Do you consider yourself creative? I think that the only way to teach is to teach creatively. So how can we be a creative teacher?
First of all, I think it’s important to be reminded that creativity doesn’t only mean colorful pallets and having excellent fine motor skills. Creativity is better defined as the ability to conjure up something, anything, unique. To bring into existence something that wasn’t there before.
I would almost argue that teaching is one of the most creative careers there is. I don’t doubt that one of the reasons we all groan at the thought of extensive PD trainings is because no matter how much practical knowledge we’re taught, at the end of the day we still solve countless problems through our own creative processes. Every class and every student requires a unique, unsystematic approach.
Teachers are genius problem solvers! We do it thousands of times a day!
That’s not to dismiss academia! As Einstein famously said, “Creativity is intelligence having fun.” The intelligence must come first, so don’t go totally roque on me. Research is research.
This creative, problem solving process looks different for everyone. Some ask for lots of opinions, some close themselves off. Some like to wake up at 5am, some rush in after the first bell. Some need everything color coded to calm their mind enough to think, others thrive with a desk that looks like the photos you see of abandoned buildings years after a natural disaster drove out all human life. To that end, I will briefly say that just as we respect the quirks of musicians and painters, let us also accept one another in this profession. Judgement has no room in career that should allow all personality types to flourish.
As a TpT author and (recently) blogger, I’ve started to take this idea of creativity a little bit more seriously. It’s my professional expansion into these mediums of production that has led me to finally realize and eventually accept that I’ve actually always been creative.
As I listen to podcast after podcast devoted to the process of building a small business in the year of our Lord 2019, I’m continually struck by the same, somewhat difficult to swallow fact: in these modern times, there is a need for one type of business alone. All others will be swallowed up by corporate giants or worse, automated. And that kind of business is the one that is unprogrammable. It’s a business of creativity.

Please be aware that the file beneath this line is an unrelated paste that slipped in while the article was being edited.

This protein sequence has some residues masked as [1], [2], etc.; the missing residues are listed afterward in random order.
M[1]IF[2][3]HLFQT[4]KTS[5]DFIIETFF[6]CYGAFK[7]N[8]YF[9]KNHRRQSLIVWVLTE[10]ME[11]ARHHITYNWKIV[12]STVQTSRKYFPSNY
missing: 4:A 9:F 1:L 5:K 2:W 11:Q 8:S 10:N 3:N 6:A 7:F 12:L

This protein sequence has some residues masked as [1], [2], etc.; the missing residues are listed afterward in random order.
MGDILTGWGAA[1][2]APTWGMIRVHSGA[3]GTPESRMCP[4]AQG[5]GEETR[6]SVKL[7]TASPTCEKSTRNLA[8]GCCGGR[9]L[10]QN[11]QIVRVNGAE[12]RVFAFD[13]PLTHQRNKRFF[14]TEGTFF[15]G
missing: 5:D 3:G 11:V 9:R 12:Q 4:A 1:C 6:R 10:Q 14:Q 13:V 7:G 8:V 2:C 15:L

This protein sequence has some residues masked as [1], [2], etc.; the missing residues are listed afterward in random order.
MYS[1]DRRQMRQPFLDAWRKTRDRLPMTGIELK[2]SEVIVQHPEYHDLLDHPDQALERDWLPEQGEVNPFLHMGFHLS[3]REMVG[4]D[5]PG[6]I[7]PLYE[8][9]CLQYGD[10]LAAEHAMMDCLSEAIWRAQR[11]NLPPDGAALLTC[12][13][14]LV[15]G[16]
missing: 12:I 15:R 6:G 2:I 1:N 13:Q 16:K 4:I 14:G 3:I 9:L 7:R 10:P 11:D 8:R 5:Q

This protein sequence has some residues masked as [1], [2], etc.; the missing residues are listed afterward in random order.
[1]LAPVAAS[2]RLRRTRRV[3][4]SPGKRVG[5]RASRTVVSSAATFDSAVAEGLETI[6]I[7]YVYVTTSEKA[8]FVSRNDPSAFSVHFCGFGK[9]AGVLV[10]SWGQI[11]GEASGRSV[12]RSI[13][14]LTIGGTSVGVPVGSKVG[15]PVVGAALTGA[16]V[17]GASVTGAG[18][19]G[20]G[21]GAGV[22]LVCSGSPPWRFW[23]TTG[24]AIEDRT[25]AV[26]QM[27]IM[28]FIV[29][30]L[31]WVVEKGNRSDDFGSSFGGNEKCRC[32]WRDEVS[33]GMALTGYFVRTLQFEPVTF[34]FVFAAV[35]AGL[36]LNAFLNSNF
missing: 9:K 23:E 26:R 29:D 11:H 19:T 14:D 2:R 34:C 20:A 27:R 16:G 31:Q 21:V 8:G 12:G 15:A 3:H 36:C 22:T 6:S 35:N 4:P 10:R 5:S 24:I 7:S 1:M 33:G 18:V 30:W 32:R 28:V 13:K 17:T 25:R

Creative businesses can look as different as photography does from computer programming. Perhaps that’s a big part of the reason why we, as teachers, have no fear as technology continues to envelop so much of the workforce and jobs continue to be outsourced. We know we work in one of the irreplaceable jobs because we work in creativity.
One phrase I constantly repeat is that you cannot be creative when you’re drowning. This has two major implications: (1) you as a teacher have a responsibility to do whatever it takes to keep your head above water and (2) your administration has a responsibility to do whatever it takes to keep the heads of their teachers above water.
Let’s start with the things we can control. Ourselves. If you’re coming to work exhausted because of things going on in your personal life or lack of sleep or both, you’re not going to have an easy time being creative. Therefore, you’re not going to be very good at this job. Like all of the great creatives, being really good at this is going to take all of you.
Choices you make in your “free” time will affect your ability to do this job. If that bothers you, you might need to find another career. I’m sorry to be that harsh about it, but if you’re still mad about this then maybe someone needs to.
Avoidance also blocks your creativity, so the best thing you can do if you’re having a hard time at work is to actually think about it. Or, as Einstein would say, maybe not think about it.
Regardless, you need to set yourself up to find solutions. Avoiding your problems won’t help. We’re all adults by now and we know our personal favorites as far as avoidance methods. That’s not going to cut it anymore.
I’m only writing these paragraphs because I’ve seen it happen and it’s heartbreaking. I had a friend who really struggled with classroom management, and I don’t blame him for wanting to switch off after work. Neglecting to take even small steps towards solutions, though, won’t get any of us where we want to be. Personally or professionally.
Additionally, on another note, I’ve been wanting to say this publicly for a while. Administration plays a big role in keeping their teachers’ heads above water. Creativity requires space. Space to breath, space to think, space to follow a tangent, and space to fail.
Giving space requires trust. Filling teachers’ free time with menial tasks or unnecessary meetings/PD doesn’t feel like trust. On our end, fulfilling these added responsibilities means that we’re not only more exhausted (limiting creativity), but also more busy (limiting creativity). Evaluation methods that blame teachers rather than help them succeed doesn’t feel like trust. If I’m afraid of being seen failing, I may not try. If I don’t try new things, students ultimately suffer.
Dare I say it? Exhausted teachers means less unique solutions. Less classroom management problems solved. Less fun and engaging lessons. Less alternative assessment. Less collaboration. Less cross curricular connections.
A lot of the aspects of our jobs aren’t systematic, they’re creative! We need time and space to pursue the creative process in our own unique ways.
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